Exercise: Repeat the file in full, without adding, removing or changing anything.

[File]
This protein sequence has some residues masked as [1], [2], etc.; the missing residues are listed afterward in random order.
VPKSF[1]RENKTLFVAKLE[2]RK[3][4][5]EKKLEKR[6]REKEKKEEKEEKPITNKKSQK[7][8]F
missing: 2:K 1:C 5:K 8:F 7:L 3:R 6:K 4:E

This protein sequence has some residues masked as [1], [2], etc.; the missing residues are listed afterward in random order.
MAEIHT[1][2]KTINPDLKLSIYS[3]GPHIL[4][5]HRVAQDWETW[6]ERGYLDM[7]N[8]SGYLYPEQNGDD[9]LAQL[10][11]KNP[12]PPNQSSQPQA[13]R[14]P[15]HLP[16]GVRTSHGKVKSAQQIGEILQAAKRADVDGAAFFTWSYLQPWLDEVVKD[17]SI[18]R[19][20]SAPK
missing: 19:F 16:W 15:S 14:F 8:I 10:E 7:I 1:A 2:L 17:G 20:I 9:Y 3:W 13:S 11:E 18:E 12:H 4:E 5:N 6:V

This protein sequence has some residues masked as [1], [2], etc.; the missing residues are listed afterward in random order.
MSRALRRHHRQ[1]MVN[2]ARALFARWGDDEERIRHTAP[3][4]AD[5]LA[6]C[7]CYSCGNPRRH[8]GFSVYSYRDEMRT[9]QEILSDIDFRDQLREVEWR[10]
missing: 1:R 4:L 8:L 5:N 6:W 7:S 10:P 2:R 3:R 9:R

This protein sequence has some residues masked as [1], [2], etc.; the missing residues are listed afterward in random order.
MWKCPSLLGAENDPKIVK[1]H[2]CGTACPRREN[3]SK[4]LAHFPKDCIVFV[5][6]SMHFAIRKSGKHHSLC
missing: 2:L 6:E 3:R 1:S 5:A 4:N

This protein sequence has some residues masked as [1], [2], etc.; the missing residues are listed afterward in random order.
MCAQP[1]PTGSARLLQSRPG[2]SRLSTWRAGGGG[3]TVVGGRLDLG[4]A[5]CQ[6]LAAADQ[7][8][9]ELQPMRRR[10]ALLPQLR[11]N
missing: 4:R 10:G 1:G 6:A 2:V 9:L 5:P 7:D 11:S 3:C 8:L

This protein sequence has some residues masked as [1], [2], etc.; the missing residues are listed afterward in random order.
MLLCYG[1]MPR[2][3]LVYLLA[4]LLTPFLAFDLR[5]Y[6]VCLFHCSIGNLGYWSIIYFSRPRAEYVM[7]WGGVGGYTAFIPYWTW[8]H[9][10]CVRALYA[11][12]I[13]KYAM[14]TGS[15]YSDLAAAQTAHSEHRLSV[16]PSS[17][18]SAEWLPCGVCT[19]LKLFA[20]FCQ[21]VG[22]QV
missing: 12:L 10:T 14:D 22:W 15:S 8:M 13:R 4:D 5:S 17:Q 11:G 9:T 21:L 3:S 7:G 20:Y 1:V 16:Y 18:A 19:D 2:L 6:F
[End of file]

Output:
This protein sequence has some residues masked as [1], [2], etc.; the missing residues are listed afterward in random order.
VPKSF[1]RENKTLFVAKLE[2]RK[3][4][5]EKKLEKR[6]REKEKKEEKEEKPITNKKSQK[7][8]F
missing: 2:K 1:C 5:K 8:F 7:L 3:R 6:K 4:E

This protein sequence has some residues masked as [1], [2], etc.; the missing residues are listed afterward in random order.
MAEIHT[1][2]KTINPDLKLSIYS[3]GPHIL[4][5]HRVAQDWETW[6]ERGYLDM[7]N[8]SGYLYPEQNGDD[9]LAQL[10][11]KNP[12]PPNQSSQPQA[13]R[14]P[15]HLP[16]GVRTSHGKVKSAQQIGEILQAAKRADVDGAAFFTWSYLQPWLDEVVKD[17]SI[18]R[19][20]SAPK
missing: 19:F 16:W 15:S 14:F 8:I 10:E 7:I 1:A 2:L 17:G 20:I 9:Y 3:W 13:S 11:E 18:E 12:H 4:E 5:N 6:V

This protein sequence has some residues masked as [1], [2], etc.; the missing residues are listed afterward in random order.
MSRALRRHHRQ[1]MVN[2]ARALFARWGDDEERIRHTAP[3][4]AD[5]LA[6]C[7]CYSCGNPRRH[8]GFSVYSYRDEMRT[9]QEILSDIDFRDQLREVEWR[10]
missing: 1:R 4:L 8:L 5:N 6:W 7:S 10:P 2:R 3:R 9:R

This protein sequence has some residues masked as [1], [2], etc.; the missing residues are listed afterward in random order.
MWKCPSLLGAENDPKIVK[1]H[2]CGTACPRREN[3]SK[4]LAHFPKDCIVFV[5][6]SMHFAIRKSGKHHSLC
missing: 2:L 6:E 3:R 1:S 5:A 4:N

This protein sequence has some residues masked as [1], [2], etc.; the missing residues are listed afterward in random order.
MCAQP[1]PTGSARLLQSRPG[2]SRLSTWRAGGGG[3]TVVGGRLDLG[4]A[5]CQ[6]LAAADQ[7][8][9]ELQPMRRR[10]ALLPQLR[11]N
missing: 4:R 10:G 1:G 6:A 2:V 9:L 5:P 7:D 11:S 3:C 8:L

This protein sequence has some residues masked as [1], [2], etc.; the missing residues are listed afterward in random order.
MLLCYG[1]MPR[2][3]LVYLLA[4]LLTPFLAFDLR[5]Y[6]VCLFHCSIGNLGYWSIIYFSRPRAEYVM[7]WGGVGGYTAFIPYWTW[8]H[9][10]CVRALYA[11][12]I[13]KYAM[14]TGS[15]YSDLAAAQTAHSEHRLSV[16]PSS[17][18]SAEWLPCGVCT[19]LKLFA[20]FCQ[21]VG[22]QV
missing: 12:L 10:T 14:D 22:W 15:S 8:M 13:R 4:D 5:S 17:Q 11:G 9:T 21:L 3:S 7:G 20:Y 1:V 16:Y 18:A 19:D 2:L 6:F